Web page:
Israel Gets a Shipping Container Student Village

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A brand new student village recently opened its doors in the town of Sderot in Israel. What sets it apart from other such villages is the fact that it was built entirely out of used shipping containers. All the work was also done by the students themselves, many with no prior construction experience, under the watchful eye of Ayalim, Israel’s largest youth organization.

Construction started in June 2014 and by early December 2014, the units were ready for habitation. The village was built using 36 recycled shipping containers, which yielded 150 apartment units. The construction was done by 1000 students and pre-army volunteers, who picked up valuable construction skills as they worked. About 300 of these will stay in the village and attend the nearby Sapir Academic College. The units are made available to them for a subsidized rent, so long as they perform 500 hours of community service in Sderot annually.

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The shipping container village is comprised of three separate structures, each rising three stories. The shipping containers used to build them were pretty much left in their original state, at least from the outside, and stacked one atop another much like they would be on a ship while still transporting goods.

On the inside, little suggests the units are made out of shipping containers. The walls were covered in drywall and painted white to give the sense of spaciousness. The units were also fitted with large windows that let in plenty of natural daylight and offer good ventilation. The apartments are comfortably furnished, and contain a fully functional kitchen, living area, bedroom and bathroom.

The main aim of this project was to get young people to stay in the village even after they finish their studies. Apparently the biggest obstacle for people settling and studying in this region of the country is lack of affordable housing, which is what the Ayalim is trying to remedy through this project. It is certainly nice to see large scale cargotecture projects like this start to crop up all over the world and hopefully there will be many more.

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Container Show Room

New Zealand on Screen Uses Recycled Shipping Containers & Caravans to Show Off Kiwi Films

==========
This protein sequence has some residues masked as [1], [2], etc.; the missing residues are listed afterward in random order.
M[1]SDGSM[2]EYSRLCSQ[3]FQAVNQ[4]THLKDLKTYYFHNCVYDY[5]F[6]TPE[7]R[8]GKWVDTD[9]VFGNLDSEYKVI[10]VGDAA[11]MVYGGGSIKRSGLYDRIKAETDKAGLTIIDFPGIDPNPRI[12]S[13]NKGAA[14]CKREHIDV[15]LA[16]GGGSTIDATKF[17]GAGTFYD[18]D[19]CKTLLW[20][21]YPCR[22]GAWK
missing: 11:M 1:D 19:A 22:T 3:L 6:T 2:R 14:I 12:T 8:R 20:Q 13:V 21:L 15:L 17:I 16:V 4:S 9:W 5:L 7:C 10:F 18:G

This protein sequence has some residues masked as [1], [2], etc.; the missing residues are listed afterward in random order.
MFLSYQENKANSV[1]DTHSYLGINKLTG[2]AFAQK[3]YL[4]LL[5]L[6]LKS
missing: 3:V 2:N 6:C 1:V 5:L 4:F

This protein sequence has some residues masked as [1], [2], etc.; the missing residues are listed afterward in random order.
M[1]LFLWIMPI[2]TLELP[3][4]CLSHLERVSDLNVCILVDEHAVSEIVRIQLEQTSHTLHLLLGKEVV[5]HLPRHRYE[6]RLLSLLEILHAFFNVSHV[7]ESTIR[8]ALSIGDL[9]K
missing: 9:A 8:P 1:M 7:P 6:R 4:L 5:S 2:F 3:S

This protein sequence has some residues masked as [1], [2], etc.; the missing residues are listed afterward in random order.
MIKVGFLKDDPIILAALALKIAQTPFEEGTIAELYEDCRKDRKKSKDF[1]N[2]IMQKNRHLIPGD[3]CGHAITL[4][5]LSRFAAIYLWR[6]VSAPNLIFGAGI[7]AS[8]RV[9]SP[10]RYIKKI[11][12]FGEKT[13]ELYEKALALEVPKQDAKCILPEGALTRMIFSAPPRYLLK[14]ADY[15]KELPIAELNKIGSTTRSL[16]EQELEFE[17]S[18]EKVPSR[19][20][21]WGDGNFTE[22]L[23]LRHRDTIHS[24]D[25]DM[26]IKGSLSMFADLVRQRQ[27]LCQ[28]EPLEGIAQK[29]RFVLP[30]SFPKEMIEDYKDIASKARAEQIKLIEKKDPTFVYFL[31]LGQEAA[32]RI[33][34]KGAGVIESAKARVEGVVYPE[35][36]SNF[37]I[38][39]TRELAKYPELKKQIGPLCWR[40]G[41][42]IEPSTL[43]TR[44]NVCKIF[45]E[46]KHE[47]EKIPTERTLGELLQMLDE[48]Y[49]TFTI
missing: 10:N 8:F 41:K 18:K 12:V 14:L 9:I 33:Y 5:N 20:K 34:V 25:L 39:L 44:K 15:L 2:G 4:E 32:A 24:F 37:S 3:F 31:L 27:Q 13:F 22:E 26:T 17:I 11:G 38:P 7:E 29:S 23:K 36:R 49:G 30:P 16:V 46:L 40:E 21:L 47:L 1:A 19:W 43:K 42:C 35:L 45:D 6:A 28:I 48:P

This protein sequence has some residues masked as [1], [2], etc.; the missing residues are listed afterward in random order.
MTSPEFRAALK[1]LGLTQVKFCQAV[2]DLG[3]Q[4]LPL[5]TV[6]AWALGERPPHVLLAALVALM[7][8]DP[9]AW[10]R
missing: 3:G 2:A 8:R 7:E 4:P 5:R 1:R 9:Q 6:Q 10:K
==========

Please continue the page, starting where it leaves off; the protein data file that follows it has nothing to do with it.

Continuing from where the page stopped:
by  Bridgette Meinhold 

New zealand on Screen is a new project to showcase Kiwi film, TV and music videos right on shipping containers! The organization wanted to engage visitors using dynamic facilities that could enliven quiet spaces around the country, so with help from New Zealand based Stroybox, they retrofitted the containers and a caravan and turned them into interactive media rooms. Through October 23rd, New Zealand on Screen will show iconic Kiwi films, TV and music videos both inside and on the surface of the converted containers in Auckland and Wellington. A traveling caravan mini-cinema will tour around the country to small towns that don’t normally get to take part in film festivals.

Brightly painted and decorated with classic film moments, the two sets of converted shipping container  lounges sit on wharfs in Aukland and Wellington. Inside, visitors can learn about and watch classic films and TV or play around with a state-of-the-art interactive video wall. There’s also a ‘Scene Stealer’, an iPad app where visitors can take a photo of themselves, be inserted in a classic NZ film or TV scene, and then share the image via email, facebook and twitter. Outside, giant QR codes let passersby learn more about what’s going on inside these exciting containers.

A retrofitted caravan is making its way around the South Island visiting 18 towns and holding screenings. This pop up cinema is an effective way to bring the festival to towns that rarely get to be involved in film and TV culture. Recycled materials and vintage decor were used to decorate both the lounges on the North Island and the traveling caravan. Classic film memorabilia on loan from the New Zealand Film Commission engages the visitors and adds to the nostalgia. Paul Ward, content curator of the New Zealand on Screen project tells us, “It’s about creating intersections of offline and online environments to give the content more currency without having to build a museum or movie theatre.”